Pediatric Airway Emergencies

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Transcript of Pediatric Airway Emergencies

  • 1. Pediatric Airway Emergencies: Evaluation and Management Shashidhar S. Reddy, MD, MPH Ronald Deskin, MD January 2002

2. Anatomic and Physiologic Considerations of the Pediatric Airway: 3. Initial Assessment:

  • Signs of impending respiratory failure:
    • Reduced level of consciousness or lethargy
    • Quiet, shallow breathing
    • Apnea
  • The above require immediate progression to endoscopy and/or intubation.

4. History:

  • Description of Onset
  • Age at onset
  • History of foreign body aspiration/ingestion
  • Aggravating factors: feeding/sleeping
  • History of intubation
  • Birth history (syndromes, birth trauma)

5. Physical Exam:

  • Inspection
  • Ascultation
  • Repositioning

6. Flexible Laryngoscopy:

  • Proper Equipment
  • Assess nares/choanae
  • Assess adenoid and lingual tonsil
  • Assess TVC mobility
  • Assess laryngeal structures

7. Radiology:

  • Plain films:
    • Chest and airway AP and lateral
    • Expiratory films
    • High vs. low kilovoltage
  • Fluoroscopy
  • Barium Swallow
  • CT, MRI, Angiography

8. Flexible Bronchoscopy:

  • Does not require general anasthesia
  • Mainly diagnostic purposes
  • Limited intervention (e.g. suctioning)
  • Can be used for intubation
  • Limited airway control

9. Direct Laryngoscopy and Rigid Bronchoscopy

  • Indications:
    • Severe or progressive airway obstruction
    • No diagnosis after flexible laryngoscopy and radiology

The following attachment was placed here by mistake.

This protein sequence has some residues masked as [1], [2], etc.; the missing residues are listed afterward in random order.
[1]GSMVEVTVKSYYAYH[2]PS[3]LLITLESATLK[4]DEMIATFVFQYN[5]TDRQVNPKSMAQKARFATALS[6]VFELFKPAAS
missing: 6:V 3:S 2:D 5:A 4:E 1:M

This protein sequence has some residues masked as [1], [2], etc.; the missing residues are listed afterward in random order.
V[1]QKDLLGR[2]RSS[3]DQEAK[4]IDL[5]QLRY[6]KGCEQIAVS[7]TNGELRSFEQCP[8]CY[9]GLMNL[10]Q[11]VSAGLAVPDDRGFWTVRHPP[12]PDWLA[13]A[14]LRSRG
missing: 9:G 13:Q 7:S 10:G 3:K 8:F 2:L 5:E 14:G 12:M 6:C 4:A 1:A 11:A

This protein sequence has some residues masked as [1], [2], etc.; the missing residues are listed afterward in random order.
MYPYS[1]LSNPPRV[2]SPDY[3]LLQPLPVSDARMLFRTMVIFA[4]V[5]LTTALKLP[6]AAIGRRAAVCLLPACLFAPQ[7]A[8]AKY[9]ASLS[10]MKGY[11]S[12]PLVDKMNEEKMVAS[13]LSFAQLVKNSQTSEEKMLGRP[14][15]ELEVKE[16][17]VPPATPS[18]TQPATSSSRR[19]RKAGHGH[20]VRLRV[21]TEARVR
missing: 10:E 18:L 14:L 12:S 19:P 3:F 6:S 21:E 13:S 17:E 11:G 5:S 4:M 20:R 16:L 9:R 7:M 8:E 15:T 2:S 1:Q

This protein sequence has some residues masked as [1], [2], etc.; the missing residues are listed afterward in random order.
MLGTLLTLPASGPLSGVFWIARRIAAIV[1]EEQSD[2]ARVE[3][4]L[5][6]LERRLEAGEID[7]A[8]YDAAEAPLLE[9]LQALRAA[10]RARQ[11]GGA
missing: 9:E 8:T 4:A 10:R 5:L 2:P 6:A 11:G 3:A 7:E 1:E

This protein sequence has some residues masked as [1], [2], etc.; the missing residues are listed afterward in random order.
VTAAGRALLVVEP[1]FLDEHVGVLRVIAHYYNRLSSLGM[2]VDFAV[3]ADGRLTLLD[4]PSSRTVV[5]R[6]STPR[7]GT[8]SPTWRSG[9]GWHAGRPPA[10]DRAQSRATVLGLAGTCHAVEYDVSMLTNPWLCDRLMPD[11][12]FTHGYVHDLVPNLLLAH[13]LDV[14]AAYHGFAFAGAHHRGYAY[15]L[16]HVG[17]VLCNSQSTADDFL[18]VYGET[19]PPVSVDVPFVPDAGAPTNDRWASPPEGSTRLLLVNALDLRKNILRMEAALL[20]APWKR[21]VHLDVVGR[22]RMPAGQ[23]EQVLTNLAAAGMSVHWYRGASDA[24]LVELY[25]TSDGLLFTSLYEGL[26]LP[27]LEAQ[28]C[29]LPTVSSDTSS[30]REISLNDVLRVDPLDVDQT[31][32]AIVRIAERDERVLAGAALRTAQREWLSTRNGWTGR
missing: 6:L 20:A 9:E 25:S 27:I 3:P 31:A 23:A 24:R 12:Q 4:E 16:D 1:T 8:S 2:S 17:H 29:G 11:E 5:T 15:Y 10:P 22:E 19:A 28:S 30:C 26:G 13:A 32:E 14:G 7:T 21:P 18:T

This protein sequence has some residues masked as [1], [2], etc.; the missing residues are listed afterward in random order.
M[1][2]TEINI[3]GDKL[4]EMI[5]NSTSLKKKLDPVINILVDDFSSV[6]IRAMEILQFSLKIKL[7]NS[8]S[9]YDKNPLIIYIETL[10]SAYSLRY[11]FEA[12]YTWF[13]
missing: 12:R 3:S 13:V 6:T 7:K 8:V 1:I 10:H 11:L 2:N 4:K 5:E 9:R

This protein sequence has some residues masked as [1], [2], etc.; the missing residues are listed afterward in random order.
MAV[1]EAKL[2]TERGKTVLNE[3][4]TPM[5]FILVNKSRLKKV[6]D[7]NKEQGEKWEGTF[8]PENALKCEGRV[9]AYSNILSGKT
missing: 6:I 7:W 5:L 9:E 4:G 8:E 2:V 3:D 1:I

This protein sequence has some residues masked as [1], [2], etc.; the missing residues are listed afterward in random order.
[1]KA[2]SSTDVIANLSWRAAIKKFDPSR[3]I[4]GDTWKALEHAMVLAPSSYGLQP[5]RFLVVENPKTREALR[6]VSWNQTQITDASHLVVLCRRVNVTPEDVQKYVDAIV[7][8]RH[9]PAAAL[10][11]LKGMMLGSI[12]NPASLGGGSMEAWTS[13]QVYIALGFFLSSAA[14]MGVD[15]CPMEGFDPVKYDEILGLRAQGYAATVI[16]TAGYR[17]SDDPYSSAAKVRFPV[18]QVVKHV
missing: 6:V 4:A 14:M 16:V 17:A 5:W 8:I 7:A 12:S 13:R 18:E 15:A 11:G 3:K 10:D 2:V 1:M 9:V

• Subglottic pathology suspected
  • Advantages over flexible bronchoscopy:
    • Better control of the airway

10. Direct Laryngoscopy 11. Direct Laryngoscopy

  • Insufflation technique:

12. The Ventilating Bronchoscope

  • Light source and telescope
  • B.Prismatic light detector and attachment to light source
  • C.Aspiration and instrumentation channel
  • D.Connector to anesthesia
  • E.Telescope bridge

13. Rigid Bronchoscopy 14. Rigid Bronchoscopy:

  • Complications:
    • Loss of airway control
    • Injury to subglottic space
    • Damage to teeth or gums
    • Airway bleeding
    • Pneumothorax
    • Failure to recognize pathology

15. Specific Etiologies of Airway Emergency 16. Laryngotracheobronchitis 17. Bacterial Tracheitis (Membranous Tracheitis) 18. Epiglottitis 19. Choanal Atresia 20. Pyriform stenosis 21. Laryngomalacia 22. Vocal Cord Paralysis 23. Subglottic Stenosis 24. Subglottic Hemangioma 25. Tracheoesophageal Fistula 26. Laryngeal Cleft 27. Vascular Anomaly 28. Recurrent Respiratory Papillomatosis 29. Airway Foreign Bodies 30. Case Study: History

  • Consult from the Neonatal ICU:
    • Newborn infant in increasing respiratory distress since birth.
    • Oxygen saturation is now 100%, but the child has begun to use accessory muscles.
    • Feeding aggravates the distress.
    • Infant has a weak cry, and pediatritians notice noisy breathing.
    • No abnormal birth history.

31. Case Study: Physical Examination

  • Newborn female infant supine in the bed, sating 100% on room air
  • Moderate use of accessory muscles
  • Moderate biphasic stridor
  • Audible breaths through both nares
  • Repositioning has little effect on stridor

32. Case Study: Endoscopy